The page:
Globalization Unchecked: How Alien Media Suffocate Real Culture

To sell products, global media also sell ideas, often one-sided, and create unjustifiable fascinations with ways of life that hardly represent natural progression for many vanishing cultures and communities around the world.

By Ramzy Baroud
Published November 18, 2009

A Muslim family sits across of me in cafe, in a largely Muslim Asia country. An older woman shyly hunches over and desperately trying to avoid eye contact with the giant plasma screen TV, blazing loud music on the popular music video channel, MTV. The scantily-dressed presenter introduces her 'top song' for the week. Beyonce, dressed in so very little, reiterates that she is "a single lady."

The old woman's son is mesmerized by what he sees. He pays no attention to his mother, young wife or even his own son who wreaks havoc in the coffee shop. The man's t-shirt reads: "what the f--- are you looking at?"

Respecting the message on his t-shirt, I try to keep to myself, but find it increasingly difficult. The wife is completely covered, all but her face. The contradictions are ample, overwhelming even.

The attire of the family, the attitude of the ladies and even the man with the provocative t-shirt are all signs of the cultural schizophrenia that permeates many societies in the so-called Third World. It's a side effect of globalization that few wish to talk about.

It's almost always about trade, foreign investment, capital flow and all the rest. But what about culture, identity, traditions and ways of life; do these things amount to anything?

True, globalization has various manifestations. If viewed strictly from economic terms, then the debate delves into trade barriers, protectionism and tariffs. Powerful countries demand smaller countries to break down all trade barriers, while maintaining a level of protectionism over their own.

Smaller countries, knowing that they cannot do much to hide from the hegemonic nature of globalization, form their own economic clubs, hoping to negotiate fairer deals. And the economic tug-of-war continues, between diplomacy and threats, dialogue and arm twisting. This is the side of globalization with which most of us are familiar.

But there is another side of globalization, one that is similarly detrimental to some countries, and profitable to others: cultural globalization. Not necessarily the domination of a specific culture, in this case Western culture, over all the rest - but rather the unbridgeable disadvantage of poorer countries, who lack the means to withstand the unmitigated takeover of their traditional ways of life by the dazzling, well-packaged and branded 'culture' imparted upon them around the clock.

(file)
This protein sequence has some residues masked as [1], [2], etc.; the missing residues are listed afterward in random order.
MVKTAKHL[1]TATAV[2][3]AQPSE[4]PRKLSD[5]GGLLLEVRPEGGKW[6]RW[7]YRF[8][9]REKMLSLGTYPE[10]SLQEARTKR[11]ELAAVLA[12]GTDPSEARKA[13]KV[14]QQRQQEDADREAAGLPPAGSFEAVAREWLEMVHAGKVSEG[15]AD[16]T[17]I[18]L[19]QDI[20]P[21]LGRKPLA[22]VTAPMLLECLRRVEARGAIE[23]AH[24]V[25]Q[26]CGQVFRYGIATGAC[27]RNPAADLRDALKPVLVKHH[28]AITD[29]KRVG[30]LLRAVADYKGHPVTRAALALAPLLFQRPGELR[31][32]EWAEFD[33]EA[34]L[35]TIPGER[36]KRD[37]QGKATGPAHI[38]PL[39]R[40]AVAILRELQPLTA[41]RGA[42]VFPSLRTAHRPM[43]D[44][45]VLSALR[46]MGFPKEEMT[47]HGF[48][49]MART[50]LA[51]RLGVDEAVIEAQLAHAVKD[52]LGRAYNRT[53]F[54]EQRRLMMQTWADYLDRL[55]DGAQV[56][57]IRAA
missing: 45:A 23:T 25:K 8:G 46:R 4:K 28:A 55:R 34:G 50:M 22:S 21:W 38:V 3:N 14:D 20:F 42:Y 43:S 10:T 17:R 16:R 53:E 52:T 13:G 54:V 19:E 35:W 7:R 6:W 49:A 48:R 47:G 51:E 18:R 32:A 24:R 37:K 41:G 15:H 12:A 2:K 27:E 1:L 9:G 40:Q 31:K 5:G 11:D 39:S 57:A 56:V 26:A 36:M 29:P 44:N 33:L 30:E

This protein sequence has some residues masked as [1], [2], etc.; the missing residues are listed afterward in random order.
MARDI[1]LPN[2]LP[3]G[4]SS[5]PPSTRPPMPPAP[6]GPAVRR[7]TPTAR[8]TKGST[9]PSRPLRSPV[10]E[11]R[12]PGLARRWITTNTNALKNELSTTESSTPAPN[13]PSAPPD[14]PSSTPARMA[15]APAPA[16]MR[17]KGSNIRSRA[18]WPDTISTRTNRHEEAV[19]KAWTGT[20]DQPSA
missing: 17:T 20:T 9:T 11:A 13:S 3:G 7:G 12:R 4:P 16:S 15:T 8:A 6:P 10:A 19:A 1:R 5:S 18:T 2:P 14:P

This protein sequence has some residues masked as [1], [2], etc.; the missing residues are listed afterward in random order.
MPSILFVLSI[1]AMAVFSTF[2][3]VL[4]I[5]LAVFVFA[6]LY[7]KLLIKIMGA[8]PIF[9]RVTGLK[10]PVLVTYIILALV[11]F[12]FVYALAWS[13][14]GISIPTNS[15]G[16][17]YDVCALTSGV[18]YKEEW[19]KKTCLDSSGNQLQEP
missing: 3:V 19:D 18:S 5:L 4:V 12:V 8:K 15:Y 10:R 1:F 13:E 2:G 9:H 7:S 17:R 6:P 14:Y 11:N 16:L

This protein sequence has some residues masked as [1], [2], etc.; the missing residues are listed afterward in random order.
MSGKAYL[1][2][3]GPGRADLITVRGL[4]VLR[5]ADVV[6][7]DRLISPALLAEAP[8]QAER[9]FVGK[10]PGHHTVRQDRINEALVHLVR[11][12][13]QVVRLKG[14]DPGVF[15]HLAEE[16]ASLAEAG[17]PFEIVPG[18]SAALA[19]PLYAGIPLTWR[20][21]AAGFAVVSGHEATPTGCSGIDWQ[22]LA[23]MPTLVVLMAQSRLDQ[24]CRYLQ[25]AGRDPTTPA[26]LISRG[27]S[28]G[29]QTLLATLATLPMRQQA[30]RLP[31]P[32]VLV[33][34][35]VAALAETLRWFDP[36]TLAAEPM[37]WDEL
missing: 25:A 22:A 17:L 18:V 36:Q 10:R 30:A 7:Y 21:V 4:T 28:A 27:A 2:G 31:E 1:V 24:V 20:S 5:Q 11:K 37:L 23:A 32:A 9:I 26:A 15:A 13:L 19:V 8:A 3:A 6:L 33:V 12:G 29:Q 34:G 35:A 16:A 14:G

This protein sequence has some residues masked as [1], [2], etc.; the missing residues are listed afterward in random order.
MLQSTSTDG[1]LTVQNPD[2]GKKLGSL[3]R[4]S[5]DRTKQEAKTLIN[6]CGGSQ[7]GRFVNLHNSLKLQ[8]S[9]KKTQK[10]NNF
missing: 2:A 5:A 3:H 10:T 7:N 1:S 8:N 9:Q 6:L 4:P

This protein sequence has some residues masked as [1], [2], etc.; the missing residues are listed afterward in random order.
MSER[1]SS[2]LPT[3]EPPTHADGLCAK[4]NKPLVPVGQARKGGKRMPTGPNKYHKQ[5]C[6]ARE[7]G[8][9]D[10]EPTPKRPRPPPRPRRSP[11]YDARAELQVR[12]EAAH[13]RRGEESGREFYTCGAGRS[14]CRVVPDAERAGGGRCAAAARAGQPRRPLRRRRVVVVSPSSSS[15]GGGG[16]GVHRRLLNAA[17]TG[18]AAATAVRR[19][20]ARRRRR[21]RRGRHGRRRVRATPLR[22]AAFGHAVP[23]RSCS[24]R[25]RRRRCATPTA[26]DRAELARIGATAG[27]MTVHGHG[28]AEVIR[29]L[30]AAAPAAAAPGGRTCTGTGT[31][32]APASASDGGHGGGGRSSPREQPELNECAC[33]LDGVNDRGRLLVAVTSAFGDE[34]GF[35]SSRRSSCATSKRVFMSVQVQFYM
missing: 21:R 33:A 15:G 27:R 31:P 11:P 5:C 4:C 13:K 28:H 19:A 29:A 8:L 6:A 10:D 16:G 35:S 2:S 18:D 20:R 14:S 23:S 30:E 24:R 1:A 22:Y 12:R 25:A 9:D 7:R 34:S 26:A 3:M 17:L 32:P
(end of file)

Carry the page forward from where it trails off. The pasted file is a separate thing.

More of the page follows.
What audiences watch, read and listen to in most countries outside the Western hemisphere is not truly Western culture in the strict definition of the term, of course. It's a selective brand of a culture, a reductionst presentation of art, entertainment, news, and so on, as platforms to promote ideas that would ultimately sell products.

For the dwarfed representation of Western culture, it's all about things, tangible material values that can be obtained by that simple and final act of pulling out one's credit card. To sell a product, however, media also sell ideas, often one-sided, and create unjustifiable fascinations with ways of life that hardly represent natural progression for many vanishing cultures and communities around the world.

Recently in a Gulf country, a few Turkish teenagers turned an internet cafe into a shouting match as they engaged one another in some violent computer game. I desperately tried to mind my own business, but their shrieks of victory and defeat were deafening. "Kill the Terrorist", one of them yelled in English, with a thick Turkish accent. The "Rs" in "terrorists" rolled over his tongue so unnaturally.

For a moment, he was an "American", killing "terrorists", who, bizarrely looked more Turkish than American. As I walked out, I glanced at the screen. Among the rubble, there was a mosque, or what was left of it. The young Turkish Muslim was congratulated by his friends for his handiwork.

There is nothing wrong with exchanges of ideas, of course. Cultural interactions are historically responsible for much of the great advancements and evolution in art, science, language, even food and much more.

But prior to globalization, cultural influences were introduced at much slower speed. It allowed societies, big and small, to reflect, consider, and adjust to these unique notions over time. But the globalization of the media is unfair. It gives no chance for mulling anything over, for determining the benefits or the harms, for any sort of value analysis.

News, music and pornography are beamed directly to all sorts of screens and gadgets. When Beyonce sings she is a 'single lady', the whole world must know, instantly. This may sound like a harmless act, but the cultural contradictions eventually morph into conflicts and clashes, in figurative and real senses.